February 28, 2007
GCRIO Program Overview
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Global Climate Change Digest
A Guide to Information on Greenhouse Gases and Ozone Depletion
Published July 1988 through June 1999
FROM VOLUME 12, NUMBER 3, MARCH 1999
CLIMATE MEDIA COVERAGE
Climate Whispers: Media Communication about Climate Change, A.
Henderson-Sellers,Climatic Change 40, 421-456 (1998).
A news release on tropical-cyclone intensity and climate change was
issued through a service bureau and produced a broad response in
Australian and Asian media outlets. Media coverage was comprehensively
tracked and compared with the original information with often disarming
results. Analysis indicated that balanced scientific stories are difficult
to disseminate, poor press releases are serious handicaps, the media often
do not check with their sources, and quote marks mean more in the mass
media than in the scientific literature. Lessons learned were: (1) never
judge colleagues by reports attributed to them by the media, (2)
communicating science does not translate into communicating with the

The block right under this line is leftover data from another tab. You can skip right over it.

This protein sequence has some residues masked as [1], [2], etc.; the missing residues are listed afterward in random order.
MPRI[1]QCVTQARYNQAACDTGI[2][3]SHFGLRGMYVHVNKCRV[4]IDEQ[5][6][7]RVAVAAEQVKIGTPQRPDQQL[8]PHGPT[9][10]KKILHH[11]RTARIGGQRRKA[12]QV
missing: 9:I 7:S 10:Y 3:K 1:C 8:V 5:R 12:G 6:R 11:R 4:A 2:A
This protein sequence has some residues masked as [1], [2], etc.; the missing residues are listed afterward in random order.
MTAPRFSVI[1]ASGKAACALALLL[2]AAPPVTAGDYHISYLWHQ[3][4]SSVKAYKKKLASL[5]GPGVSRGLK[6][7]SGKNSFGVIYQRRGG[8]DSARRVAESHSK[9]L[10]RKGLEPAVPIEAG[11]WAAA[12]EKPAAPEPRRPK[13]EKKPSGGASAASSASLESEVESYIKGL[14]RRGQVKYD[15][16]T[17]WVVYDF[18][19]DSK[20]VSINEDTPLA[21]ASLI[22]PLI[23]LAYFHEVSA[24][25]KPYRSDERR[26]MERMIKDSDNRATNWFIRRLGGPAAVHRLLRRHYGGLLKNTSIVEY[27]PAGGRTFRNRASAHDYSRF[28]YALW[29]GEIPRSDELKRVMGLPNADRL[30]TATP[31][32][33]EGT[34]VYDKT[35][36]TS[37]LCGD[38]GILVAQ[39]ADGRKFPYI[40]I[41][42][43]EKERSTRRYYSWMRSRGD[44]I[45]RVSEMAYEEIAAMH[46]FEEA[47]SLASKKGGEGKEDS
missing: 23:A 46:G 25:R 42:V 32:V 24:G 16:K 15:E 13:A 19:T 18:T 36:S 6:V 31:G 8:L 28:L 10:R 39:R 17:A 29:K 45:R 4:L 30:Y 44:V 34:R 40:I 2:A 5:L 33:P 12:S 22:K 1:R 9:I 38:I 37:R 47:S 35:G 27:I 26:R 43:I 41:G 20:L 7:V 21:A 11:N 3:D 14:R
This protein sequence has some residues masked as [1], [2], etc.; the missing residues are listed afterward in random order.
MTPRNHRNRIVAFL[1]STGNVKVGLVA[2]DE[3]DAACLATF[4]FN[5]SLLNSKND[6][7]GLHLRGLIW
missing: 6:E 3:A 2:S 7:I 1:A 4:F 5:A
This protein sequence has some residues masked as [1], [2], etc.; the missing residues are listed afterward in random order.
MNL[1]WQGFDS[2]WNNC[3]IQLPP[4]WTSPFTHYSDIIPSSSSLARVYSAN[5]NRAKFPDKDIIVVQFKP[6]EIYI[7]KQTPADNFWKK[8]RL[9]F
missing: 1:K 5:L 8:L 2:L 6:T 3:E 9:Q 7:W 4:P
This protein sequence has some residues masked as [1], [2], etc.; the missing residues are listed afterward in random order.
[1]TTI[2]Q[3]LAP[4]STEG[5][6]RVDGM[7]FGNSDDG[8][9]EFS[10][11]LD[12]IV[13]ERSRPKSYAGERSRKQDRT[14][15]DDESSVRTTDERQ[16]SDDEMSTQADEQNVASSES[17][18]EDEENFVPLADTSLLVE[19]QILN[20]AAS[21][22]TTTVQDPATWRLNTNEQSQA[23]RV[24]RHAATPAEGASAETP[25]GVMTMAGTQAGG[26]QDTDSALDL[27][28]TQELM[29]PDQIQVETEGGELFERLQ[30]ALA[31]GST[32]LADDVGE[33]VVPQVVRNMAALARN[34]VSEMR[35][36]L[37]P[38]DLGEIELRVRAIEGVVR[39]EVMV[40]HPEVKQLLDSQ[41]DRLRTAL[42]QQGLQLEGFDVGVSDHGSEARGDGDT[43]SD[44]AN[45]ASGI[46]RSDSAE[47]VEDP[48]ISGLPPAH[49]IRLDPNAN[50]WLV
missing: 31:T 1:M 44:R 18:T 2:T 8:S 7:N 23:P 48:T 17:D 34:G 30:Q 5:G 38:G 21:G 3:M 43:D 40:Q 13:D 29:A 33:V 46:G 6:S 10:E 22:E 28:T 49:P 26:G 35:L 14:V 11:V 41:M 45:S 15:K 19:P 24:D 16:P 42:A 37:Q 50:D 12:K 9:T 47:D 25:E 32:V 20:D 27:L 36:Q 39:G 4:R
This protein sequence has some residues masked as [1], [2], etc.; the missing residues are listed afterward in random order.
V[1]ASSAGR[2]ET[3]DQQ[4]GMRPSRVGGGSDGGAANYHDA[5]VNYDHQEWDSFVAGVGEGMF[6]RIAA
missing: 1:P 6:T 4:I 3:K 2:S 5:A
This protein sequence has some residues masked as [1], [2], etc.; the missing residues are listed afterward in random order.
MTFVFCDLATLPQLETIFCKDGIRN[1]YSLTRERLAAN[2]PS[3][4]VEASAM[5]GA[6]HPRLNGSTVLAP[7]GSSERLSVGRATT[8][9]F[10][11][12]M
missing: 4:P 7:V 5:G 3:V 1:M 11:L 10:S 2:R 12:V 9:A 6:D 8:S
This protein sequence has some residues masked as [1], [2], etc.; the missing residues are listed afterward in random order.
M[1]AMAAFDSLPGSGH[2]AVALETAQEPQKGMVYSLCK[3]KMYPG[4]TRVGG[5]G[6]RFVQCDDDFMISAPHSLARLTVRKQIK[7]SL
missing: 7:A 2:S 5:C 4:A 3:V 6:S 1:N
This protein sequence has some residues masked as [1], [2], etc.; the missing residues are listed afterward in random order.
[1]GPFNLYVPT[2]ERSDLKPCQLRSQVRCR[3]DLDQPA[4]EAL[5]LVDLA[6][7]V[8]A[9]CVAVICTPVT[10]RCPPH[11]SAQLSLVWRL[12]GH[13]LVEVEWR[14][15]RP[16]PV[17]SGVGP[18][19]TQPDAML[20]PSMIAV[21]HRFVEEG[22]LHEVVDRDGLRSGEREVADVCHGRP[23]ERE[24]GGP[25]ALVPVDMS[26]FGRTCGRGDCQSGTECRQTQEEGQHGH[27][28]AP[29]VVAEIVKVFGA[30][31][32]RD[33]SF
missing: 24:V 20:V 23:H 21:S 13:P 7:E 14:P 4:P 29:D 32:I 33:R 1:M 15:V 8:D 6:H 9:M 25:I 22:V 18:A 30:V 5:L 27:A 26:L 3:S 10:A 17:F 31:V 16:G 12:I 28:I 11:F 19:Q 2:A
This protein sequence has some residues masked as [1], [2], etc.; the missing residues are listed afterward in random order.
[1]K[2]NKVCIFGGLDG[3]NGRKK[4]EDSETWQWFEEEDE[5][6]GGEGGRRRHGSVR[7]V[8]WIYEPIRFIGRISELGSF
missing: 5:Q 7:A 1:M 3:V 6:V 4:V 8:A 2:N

public, (3) reporters will slant a story to the interests of their
readers, (4) public-relations companies are not to be selected without
Is Strange Weather in the Air? A Study of U.S. National Network News
Coverage of Extreme Weather Events, Sheldon Ungar,Climatic
Change 40, 133-150 (1999).
The Vanderbilt University Television News Archives for 1965 to 1996 were
studied for coverage of heat waves, droughts, hurricanes, and floods.
Increased coverage was observed, especially since 1988; but different
extreme events do not share equal increases in coverage. Droughts enjoyed
twice the attention of heat waves. Moreover, coverage of extreme events
did not translate into greater coverage of climate change, and the
coverage of extreme events extended largely to U.S. occurrences, with
foreign extreme weather and disasters getting little attention.
Guide to Publishers
Index of Abbreviations